The minstrel show, one of the most popular forms of entertainment a century ago, is a public embarrassment today. It’s hard for most of us to understand why white men and sometimes women would black their faces and perform crudely humorous skits and music under the pretense that they were African-Americans.
But this historical issue does not detract from the obvious talent of some of the performers of minstrelsy. One of the greatest was Maine native Emory M. Hall, whose prodigious feats on the banjo, a difficult instrument if there ever was one, earned him international fame.
Today it’s almost impossible to find any detailed information about Hall. There are probably two reasons. One is his connection with minstrelsy, which was considered a low form of entertainment even in its day. The other is his relatively early death in the famous Iroquois Theatre fire on Dec. 30, 1903, in Chicago, in which nearly 600 people died.
I stumbled across Hall’s name while paging through the old Bangor Daily Commercial. On June 4, 1904, a few months after his death, an anonymous eulogizer, identified only as C., wrote an account of Hall’s life and fame. The paper ran it with a photograph. I tracked down enough fleeting references about him in old books and newspapers and on the Internet to verify that the Commercial writer was only giving Hall his due.
E.M. Hall was born in Chelsea “around 1845.” He enlisted in the 14th Maine as a musician, serving between 1861 and 1865. After his service, he turned up in Bangor where he worked as a barber for John B. Packard on Water Street. But the young man, who was a popular and engaging fellow, had other ambitions. He wanted to play the banjo and tell jokes in the traveling minstrel shows that crisscrossed Maine and the nation.
His friends tried to discourage him, “but he made an industrious use of his time and talents with a success that has more than justified his early decision,” according to C.
Indeed, Hall played his first gig – a song and dance – with Sharpley’s Minstrels in 1865. That’s according to “Monarchs of Minstrelsy,” an authoritative reference work that described Hall in 1911, not too long after his death, as “one of minstrelsy’s greatest banjoists.”
Perhaps Hall found temporary employment with Sharpley’s as the company traveled through Bangor, for he was still living here in 1867-68. The Bangor Directory for that time period lists him as boarding at Avenue House, his occupation – comedian.
Later he would prove himself to his skeptical friends, returning in the 1890s to play at the Bangor Opera House with his own company, Hall & Donnelly’s Minstrels, and at Riverside Park to crowded houses.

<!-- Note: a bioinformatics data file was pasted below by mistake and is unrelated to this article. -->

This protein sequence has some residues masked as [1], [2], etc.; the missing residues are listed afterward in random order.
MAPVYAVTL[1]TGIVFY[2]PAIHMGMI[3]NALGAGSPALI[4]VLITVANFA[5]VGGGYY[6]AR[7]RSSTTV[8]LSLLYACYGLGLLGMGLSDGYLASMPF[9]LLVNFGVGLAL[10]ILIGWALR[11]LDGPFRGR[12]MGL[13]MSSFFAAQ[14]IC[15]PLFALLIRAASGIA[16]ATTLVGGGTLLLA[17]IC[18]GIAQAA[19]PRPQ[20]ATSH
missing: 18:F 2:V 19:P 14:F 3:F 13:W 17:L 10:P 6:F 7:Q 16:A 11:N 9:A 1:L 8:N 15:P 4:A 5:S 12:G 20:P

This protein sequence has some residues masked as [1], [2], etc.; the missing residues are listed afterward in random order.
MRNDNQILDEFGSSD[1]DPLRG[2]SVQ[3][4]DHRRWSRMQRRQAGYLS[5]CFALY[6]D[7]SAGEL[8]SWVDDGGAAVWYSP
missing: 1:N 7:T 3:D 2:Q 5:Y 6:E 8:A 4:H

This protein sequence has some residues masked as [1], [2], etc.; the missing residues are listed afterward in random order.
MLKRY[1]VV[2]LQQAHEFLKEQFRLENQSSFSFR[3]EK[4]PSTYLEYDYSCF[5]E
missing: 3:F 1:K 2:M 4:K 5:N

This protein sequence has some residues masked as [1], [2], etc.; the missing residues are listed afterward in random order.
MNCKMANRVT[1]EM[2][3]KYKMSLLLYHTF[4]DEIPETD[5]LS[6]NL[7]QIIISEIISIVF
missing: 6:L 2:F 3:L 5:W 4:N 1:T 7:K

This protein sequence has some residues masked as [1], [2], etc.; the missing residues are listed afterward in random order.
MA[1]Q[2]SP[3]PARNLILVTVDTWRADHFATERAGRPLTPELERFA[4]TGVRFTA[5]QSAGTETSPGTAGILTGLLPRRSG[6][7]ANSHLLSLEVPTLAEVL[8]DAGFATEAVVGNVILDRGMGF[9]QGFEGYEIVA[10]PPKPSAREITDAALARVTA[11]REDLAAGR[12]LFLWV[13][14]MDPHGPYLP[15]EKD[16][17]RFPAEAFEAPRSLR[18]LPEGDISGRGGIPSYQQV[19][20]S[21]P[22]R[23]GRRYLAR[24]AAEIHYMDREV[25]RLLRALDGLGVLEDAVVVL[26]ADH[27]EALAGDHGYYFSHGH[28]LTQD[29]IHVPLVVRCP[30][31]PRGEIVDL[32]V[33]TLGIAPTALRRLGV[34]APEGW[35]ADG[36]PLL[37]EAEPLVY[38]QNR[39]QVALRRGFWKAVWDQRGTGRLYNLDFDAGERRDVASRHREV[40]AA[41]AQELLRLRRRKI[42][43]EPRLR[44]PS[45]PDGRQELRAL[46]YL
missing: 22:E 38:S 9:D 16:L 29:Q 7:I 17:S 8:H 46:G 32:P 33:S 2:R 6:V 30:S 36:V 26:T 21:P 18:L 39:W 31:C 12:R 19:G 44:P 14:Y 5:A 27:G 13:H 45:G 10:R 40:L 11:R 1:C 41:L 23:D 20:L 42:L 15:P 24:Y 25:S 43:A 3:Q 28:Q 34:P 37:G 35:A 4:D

Paskman and Spaeth in their 1928 book “Gentlemen be Seated: A Parade of the Old-Time Minstrels” recalled, “The greatest banjo player of them all was E.M. Hall, whose wonderful feats are still remembered in stageland.”
But perhaps the most extravagant praise he received was during his lifetime in a British publication, the London Era, during a tour of Europe in 1890 with Moore and Burgess Minstrels.
“E.M. Hall has made an extraordinary hit with his banjo playing. He may be called the Paganini of the banjo, for never before have we heard that instrument manipulated in such an artistic style,” said the publication as quoted by C. “There is a kind of fantastic poetry in the way Mr. Hall plays the banjo.” The writer went on to describe how he produced all the musical effects of a skilled pianist or violinist.
During his career, Hall was also praised for his “fine tenor voice” and his comic talents. We don’t have to guess too much about the contents of his act. According to an advertisement I found in The New York Times for Sept. 19, 1897, Hall was featured “in a darky monologue” at Proctor’s Twenty-Third Street Theater.
Hall, who lived in Chicago during the last 15 years of his life with his wife and children, was also a composer and arranger. One piece he composed was called the “Bangor Jig,” according to an Internet site. He also wrote a Banjo Method book for students of the instrument, and he manufactured the instruments as well.
Minstrel shows had a tremendous impact on American music. Today they are the subject of scholarly research. One reference book I consulted concluded that “the minstrel show produced worthy material … and many gifted exponents who were to expand their art in other fields; and it was in retrospect, an important, even essential link between the time of total obscurity and the gradual emergence of Afro-American music on its way to becoming the dominating strain of 20th century popular music.”
Hall was one of those gifted exponents, yet his name has been virtually erased from public memory.
One interesting question: Could E.M. Hall have been a relative of R.B. Hall, the famous Maine bandmaster, who was born in 1858 in Bowdoinham, a few towns south of Chelsea on the Kennebec River?
I will also mention that I found a piece of Hall memorabilia – a publicity poster of the performer – at the Harry Ransom Humanities Research Center at the University of Texas at Austin, but the price for reproduction and publication rights was prohibitive.
Richard H. Shaw contributed material for this column. Wayne E. Reilly can be reached at firstname.lastname@example.org.